Class warfare: A battle is brewing between home educators and parliament


Class warfare: A battle is brewing between home educators and parliament

This week a mother said she was prepared to go to prison rather than allow her local council to send her child to school. It is an extreme response to what for many is an everyday part of life, but it reveals the strength of feeling parents can have when they choose to home-educate their children.

Eileen Tracy and her husband Edward Hardy are locked in a dispute with Westminster City Council over the way they have chosen to educate their daughter, a child star who played Matilda in the hit West End show.
It is, Ms Tracy believes, a battle worth facing jail for. “The Government protects civil liberties by asking councils not to routinely inspect or assess,” she tells i. “The state does not trespass into people’s homes. Presumption of innocence means that we are deemed competent in the absence of red flags, and it is essential that councils respect this.”
Monica O'Connor went to jail in Eire for such a belief.

Ofsted’s chief inspector Amanda Spielman and Metropolitan Police deputy assistant commissioner Neil Basu have raised concerns, with the latter warning that “unregulated education and home schooling are a breeding ground for extremists and future terrorists”.
With no evidence whatsoever, but prejudice-peddling suits their social sorting and control agenda.

Such are the concerns that Labour peer Lord Soley has tabled legislation in the House of Lords in a bid to beef up the powers at the disposal of local authorities. At the heart of the Home Education (Duty of Local Authorities) Bill is a requirement for parents to sign up to a register, to give councils a better chance of preventing children from slipping through the cracks.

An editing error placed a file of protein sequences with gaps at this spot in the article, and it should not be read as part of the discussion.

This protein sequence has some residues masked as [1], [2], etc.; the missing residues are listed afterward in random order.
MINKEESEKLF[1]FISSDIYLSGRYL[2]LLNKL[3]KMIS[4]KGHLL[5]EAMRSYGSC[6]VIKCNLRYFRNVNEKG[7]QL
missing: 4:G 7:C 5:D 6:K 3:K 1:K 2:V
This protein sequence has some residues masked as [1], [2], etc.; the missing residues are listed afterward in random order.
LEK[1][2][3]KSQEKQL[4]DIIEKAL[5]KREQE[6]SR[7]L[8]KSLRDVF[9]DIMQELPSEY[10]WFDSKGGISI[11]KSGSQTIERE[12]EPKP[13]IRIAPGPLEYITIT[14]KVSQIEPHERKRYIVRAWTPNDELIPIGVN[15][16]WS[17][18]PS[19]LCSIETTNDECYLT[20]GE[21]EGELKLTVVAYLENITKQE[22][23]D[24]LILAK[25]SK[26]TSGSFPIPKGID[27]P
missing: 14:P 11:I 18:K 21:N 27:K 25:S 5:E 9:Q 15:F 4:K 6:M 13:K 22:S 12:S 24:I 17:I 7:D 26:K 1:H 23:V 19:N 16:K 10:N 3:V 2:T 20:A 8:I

Soley is an ex-probation officer with ermine cladding and a deep-rooted hatred of freedom in education, as well as inflated sense of entitlement to control the lives of others.

All together now: "Tomorrow belongs to me".

See also: Parents of Matilda stage star in council home schooling row

A Westminster council spokesman said .... local authorities had a statutory obligation to ensure that resident children receive a suitable education.
This is of course a lie as the provision of suitable education in the compulsory years is a parental duty in law, like the responsibility to provide a suitable diet and suitable clothing.

And the lies go on and on...

“In Westminster, the majority of families meet with the home education adviser to discuss their education. Alternatively, parents have the option to provide endorsements from an education professional involved in the delivery of child’s education,” he said.

“We have explained to Mr Hardy and Ms Tracy that we cannot solely rely on samples of their child’s work to form a view about the suitability of their education. They unfortunately have also declined meetings and have not provided the endorsements we have sought. We remain keen to resolve this matter amicably.”

Lilian’s parents later pointed out that they had not declined to meet with the council - Edward Hardy did meet them - but they had declined a meeting between their daughter and a home education adviser.